This can cause older adults to experience mental health challenges, such as depression and anxiety, as well as isolate them from their social resources. It can come in many forms, including threats, insults, and grooming behaviors. Some elements of psychological abuse to look out for include:
- Changes to their mood, such as loss of self-esteem
- Displaying fear, depression, anxiety, and nervousness
- Displaying fearful behavior in the presence of specific people or places
- Experiencing altered sleep patterns
- Lack of trust in certain relationships
- Withdrawing from regular activities or relationships
If you notice that a loved one has experienced impactful changes to their mood or behaviors, you should take some time to check in with them. It may take more than one conversation for them to open up to you, and that's okay. You can also suggest speaking with a mental health professional to help them find the care they need.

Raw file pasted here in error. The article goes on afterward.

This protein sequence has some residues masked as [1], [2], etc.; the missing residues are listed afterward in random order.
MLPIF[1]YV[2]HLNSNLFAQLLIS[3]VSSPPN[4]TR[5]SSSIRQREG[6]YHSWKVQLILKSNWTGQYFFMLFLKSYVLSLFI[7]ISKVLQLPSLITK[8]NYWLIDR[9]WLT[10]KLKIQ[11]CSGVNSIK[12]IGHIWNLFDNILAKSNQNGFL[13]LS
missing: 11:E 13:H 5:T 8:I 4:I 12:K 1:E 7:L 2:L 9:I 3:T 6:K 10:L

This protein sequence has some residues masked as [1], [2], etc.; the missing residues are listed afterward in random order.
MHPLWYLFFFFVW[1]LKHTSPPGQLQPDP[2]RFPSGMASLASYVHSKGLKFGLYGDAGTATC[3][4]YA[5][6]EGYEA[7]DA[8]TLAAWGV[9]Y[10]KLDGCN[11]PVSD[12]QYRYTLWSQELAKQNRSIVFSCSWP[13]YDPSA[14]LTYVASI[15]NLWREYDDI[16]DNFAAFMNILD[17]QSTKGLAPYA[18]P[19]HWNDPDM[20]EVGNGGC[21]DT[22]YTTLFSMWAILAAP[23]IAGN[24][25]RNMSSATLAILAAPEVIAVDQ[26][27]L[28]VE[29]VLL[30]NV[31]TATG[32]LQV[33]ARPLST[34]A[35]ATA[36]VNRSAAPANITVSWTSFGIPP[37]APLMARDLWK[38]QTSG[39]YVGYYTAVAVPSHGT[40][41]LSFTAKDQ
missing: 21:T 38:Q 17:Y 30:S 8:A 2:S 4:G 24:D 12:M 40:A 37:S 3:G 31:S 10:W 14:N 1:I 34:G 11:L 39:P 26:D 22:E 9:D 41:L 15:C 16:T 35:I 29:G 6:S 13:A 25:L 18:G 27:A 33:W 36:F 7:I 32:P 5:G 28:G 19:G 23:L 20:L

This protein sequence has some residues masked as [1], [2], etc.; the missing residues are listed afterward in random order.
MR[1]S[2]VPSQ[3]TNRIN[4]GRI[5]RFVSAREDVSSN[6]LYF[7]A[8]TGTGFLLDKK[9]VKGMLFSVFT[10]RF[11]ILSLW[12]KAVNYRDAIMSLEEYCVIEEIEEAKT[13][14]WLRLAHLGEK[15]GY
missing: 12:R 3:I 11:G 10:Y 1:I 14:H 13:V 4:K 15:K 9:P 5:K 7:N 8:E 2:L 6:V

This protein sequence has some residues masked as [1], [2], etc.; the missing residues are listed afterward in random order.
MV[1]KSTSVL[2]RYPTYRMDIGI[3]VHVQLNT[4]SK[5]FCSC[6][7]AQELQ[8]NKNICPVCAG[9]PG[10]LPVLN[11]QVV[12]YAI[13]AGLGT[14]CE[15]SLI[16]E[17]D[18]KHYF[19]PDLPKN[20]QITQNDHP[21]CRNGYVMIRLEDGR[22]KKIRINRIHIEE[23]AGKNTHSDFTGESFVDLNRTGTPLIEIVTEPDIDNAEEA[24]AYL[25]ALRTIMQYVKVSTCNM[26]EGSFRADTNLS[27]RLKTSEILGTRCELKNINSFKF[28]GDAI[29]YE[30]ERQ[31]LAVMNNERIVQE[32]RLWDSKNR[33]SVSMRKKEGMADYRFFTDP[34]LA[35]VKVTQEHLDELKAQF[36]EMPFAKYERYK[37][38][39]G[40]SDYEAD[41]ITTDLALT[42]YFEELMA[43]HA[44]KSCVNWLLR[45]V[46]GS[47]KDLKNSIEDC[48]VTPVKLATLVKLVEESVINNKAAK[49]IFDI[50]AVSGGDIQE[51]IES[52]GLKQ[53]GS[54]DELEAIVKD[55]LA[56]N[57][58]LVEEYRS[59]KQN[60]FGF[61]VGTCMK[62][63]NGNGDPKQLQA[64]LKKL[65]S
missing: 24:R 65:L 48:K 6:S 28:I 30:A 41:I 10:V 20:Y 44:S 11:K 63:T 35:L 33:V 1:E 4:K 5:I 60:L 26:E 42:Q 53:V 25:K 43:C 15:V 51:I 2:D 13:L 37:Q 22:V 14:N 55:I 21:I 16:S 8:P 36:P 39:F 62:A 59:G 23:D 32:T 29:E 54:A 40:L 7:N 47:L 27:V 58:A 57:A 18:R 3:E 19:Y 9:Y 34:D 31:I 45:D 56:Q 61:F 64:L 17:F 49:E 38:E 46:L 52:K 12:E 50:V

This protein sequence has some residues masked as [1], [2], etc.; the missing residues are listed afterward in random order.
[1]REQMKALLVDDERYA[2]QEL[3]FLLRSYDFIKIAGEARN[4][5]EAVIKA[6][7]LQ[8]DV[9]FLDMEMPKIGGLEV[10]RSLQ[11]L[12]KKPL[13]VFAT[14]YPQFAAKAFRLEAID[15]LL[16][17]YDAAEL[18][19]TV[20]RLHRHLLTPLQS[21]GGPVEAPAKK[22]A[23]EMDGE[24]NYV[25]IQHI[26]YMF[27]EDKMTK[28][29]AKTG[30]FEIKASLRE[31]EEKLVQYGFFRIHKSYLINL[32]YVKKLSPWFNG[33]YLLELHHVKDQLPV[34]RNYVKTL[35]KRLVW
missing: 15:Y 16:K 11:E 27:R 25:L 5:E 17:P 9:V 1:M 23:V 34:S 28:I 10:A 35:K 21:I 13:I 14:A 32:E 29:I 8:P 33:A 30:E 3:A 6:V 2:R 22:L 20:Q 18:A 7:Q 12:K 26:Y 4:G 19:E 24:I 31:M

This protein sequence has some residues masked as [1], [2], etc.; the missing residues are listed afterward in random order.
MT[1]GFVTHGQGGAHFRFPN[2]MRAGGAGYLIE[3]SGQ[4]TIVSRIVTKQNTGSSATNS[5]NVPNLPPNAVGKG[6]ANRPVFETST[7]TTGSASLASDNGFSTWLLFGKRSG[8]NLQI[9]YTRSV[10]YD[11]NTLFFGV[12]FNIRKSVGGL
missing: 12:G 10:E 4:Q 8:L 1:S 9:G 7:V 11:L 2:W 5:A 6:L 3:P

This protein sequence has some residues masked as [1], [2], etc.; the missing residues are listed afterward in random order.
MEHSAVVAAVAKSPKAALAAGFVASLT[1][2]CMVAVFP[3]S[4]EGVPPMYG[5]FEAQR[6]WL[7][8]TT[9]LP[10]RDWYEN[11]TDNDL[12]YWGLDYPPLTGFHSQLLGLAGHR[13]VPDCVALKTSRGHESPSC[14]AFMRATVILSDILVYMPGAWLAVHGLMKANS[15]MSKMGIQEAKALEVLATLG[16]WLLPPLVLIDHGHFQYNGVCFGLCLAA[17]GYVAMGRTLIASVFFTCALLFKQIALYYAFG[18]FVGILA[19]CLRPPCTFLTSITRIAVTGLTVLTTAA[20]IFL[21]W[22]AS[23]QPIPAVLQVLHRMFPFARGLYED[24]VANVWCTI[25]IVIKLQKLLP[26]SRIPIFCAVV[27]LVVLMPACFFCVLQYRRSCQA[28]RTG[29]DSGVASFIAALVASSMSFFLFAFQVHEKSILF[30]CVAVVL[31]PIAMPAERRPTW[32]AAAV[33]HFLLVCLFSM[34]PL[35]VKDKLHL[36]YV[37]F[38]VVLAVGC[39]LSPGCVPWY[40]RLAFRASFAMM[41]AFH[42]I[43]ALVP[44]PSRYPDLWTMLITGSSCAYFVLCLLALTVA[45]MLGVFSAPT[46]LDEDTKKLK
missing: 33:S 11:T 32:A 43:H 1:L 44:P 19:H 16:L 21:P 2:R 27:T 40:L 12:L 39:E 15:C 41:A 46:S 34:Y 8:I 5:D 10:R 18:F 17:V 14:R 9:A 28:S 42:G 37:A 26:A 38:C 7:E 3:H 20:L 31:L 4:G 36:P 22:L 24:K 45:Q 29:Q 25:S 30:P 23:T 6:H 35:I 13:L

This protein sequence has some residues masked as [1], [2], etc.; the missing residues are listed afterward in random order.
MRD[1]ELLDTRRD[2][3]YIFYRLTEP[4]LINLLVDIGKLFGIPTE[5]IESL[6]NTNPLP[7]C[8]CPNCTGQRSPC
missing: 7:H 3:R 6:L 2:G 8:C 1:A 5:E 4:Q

How to Support Older Adults Experiencing Abuse
According to the Centers for Disease Control and Prevention (CDC) there are some risk factors that may increase an older adult's likelihood of experiencing abuse. For example, a lack of social support and past family conflict may leave older adults especially vulnerable.
Any older adult can become a victim of elder abuse. It's important for people to stick up for members of the older community to ensure that they are receiving the helpful, informed care they deserve. You can look to the resources below to find ways to help loved ones.